When the veteran and his wife came to us almost three years ago, in the summer of 2017, he was very sick. He knew – and the medical records showed – that prostate cancer would likely kill him in a few months. It did.
Tragically, the death was one which easily could have been avoided. The veteran had been careful about his healthcare. Among other things, he had regularly received a blood test which measures Prostate Specific Antigens (PSA). A rising PSA can be indicative of prostate cancer. The veteran’s PSA went up steadily for several years. His VA primary care doctor did nothing. By the time the prostate cancer was diagnosed, the veteran had wide-spread disease. It was too late.
We handle many cancer cases. One of the critical issues is almost always the length of the delay in diagnosis. A short delay often means it is nearly impossible to prove that the negligence really caused any change in the patient’s treatment options or prognosis. Here, the delay was years, meaning that it was virtually certain that if the disease had been caught when it should have been, it could have been successfully treated, likely without major complications or side effects. That the doctor ignored something so obvious was inexplicable, but the tragic consequences were abundantly clear.
We filed a claim in early August 2017. In October, we provided the VA lawyer with a report from our expert. As we approached Thanksgiving, it was clear that the end was near for our client. We contacted the VA lawyer and asked that they consider trying to settle the case now, making it clear that our client was near death. He wanted to know his widow would be taken care of before he passed. We got no response. None at all. As Christmas came near, we tried again. Again, there was no response. To our surprise, the veteran made it into January. We again prodded the VA lawyer, and again we were ignored completely.
After the veteran died in early 2018, we amended the claim to make it a wrongful death case on behalf of the widow and his children. Eventually, the VA lawyer contacted us. She apologized – if you can call it that – for not having responded earlier. She had been busy. She said. For over a year, we went back and forth giving her information – often providing the same information two or three times. All the while, the VA lawyer was telling us that it was likely we could resolve the case administratively. If we could settle the case without having to file suit, the benefit to the clients was significant. Not only would the fee be lower (20% versus 25%), but the litigation costs (experts and depositions, for example) would be far less. The clients’ net recovery would almost certainly be better.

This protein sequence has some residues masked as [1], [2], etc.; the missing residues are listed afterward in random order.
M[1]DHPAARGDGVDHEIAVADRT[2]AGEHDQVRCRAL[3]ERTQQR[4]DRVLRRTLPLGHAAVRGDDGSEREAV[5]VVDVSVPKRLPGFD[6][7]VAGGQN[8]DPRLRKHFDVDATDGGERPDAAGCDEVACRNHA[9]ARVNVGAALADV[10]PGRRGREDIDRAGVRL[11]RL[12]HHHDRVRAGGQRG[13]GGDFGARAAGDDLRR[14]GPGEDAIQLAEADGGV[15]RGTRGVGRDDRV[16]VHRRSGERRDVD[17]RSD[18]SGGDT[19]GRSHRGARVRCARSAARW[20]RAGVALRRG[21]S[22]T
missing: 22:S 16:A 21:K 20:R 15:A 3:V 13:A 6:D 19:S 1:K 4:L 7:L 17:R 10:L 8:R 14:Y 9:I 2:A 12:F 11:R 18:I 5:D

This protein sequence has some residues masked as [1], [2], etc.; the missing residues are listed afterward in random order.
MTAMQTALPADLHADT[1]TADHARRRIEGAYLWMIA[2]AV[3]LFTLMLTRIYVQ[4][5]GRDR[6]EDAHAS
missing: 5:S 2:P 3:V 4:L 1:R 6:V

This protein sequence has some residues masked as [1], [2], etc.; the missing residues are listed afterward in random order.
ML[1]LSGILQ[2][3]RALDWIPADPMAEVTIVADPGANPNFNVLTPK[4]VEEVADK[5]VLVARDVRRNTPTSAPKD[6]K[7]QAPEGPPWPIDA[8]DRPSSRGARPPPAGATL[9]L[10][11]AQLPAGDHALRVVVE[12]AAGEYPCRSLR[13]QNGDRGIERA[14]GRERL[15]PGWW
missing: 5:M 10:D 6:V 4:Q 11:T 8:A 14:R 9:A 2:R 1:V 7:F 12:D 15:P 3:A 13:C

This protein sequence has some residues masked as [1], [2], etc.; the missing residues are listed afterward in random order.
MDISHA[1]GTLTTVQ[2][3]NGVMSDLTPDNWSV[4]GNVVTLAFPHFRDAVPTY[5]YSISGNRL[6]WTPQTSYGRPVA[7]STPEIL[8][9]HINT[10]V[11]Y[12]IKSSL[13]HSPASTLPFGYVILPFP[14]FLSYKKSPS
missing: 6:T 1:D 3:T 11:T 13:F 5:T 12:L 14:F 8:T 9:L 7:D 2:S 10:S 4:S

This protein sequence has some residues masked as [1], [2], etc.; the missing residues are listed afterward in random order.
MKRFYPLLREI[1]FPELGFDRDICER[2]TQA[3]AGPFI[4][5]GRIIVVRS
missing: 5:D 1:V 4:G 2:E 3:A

In the spring of 2019, the VA lawyer assigned to the case was gone without explanation. A new lawyer was assigned. We had never worked with him before, but he seemed to know what he was doing. Unfortunately, one of the first things he told us was that the VA’s file was basically empty. The material provided to the first lawyer had not made it into the system. We were back to square one. Still, the lawyer was clear that he felt this was a claim which the agency would pay, and he assured us he was moving in that direction. Again, we held off filing suit. Unfortunately, before this lawyer could get everything put together and submitted for approval, he retired. To his credit, there was no surprise. He told us about his impending retirement and seemed genuinely apologetic that he couldn’t get the case resolved before he left. We certainly had the impression he had tried to get it done.
While not back to square one, we were concerned that we would go back to the end of the line with whoever the new lawyer was. Fortunately, that didn’t happen. The new VA lawyer was also very sharp and conscientious. She moved quickly and within a month after she came on the case, we had an offer. Five weeks later, we had reached an agreement to settle the case for $600,000.
Unfortunately, an administrative settlement for over $300,000 requires approval by the Department of Justice. Of course, that is a black hole and the approval took over four months. It then took almost another two months to receive the funds.
This case ended up taking almost three years to resolve. The good news is that we were able to resolve it administratively. With the lower fee and the low costs, the net to the clients was much more than it would have been even if we had gotten more in litigation. The bad news is that it took far too long to get there. There was delay after delay.
This case also reminded us that the VA has some very good and conscientious lawyers. They care about doing their jobs well and doing the right thing. Those reminders are always good for us, because, not all of VA lawyers can be described that way. The first VA lawyer on the file was an embarrassment to my profession. That sounds harsh, but in this situation, it’s hard not to be.
I’m glad this case turned out well. The clients were patient and reasonable throughout. I just wish it had moved along more quickly. But sometimes as lawyers we have to make judgment calls. Here, being patient and working with the second and third VA lawyers turned out to be the right call. However, that is only certain with the perfect vision of hindsight. We might have waited this out and still ended up having to file suit. Sometimes things work out like they should. It happened here and I am happy for it, very happy.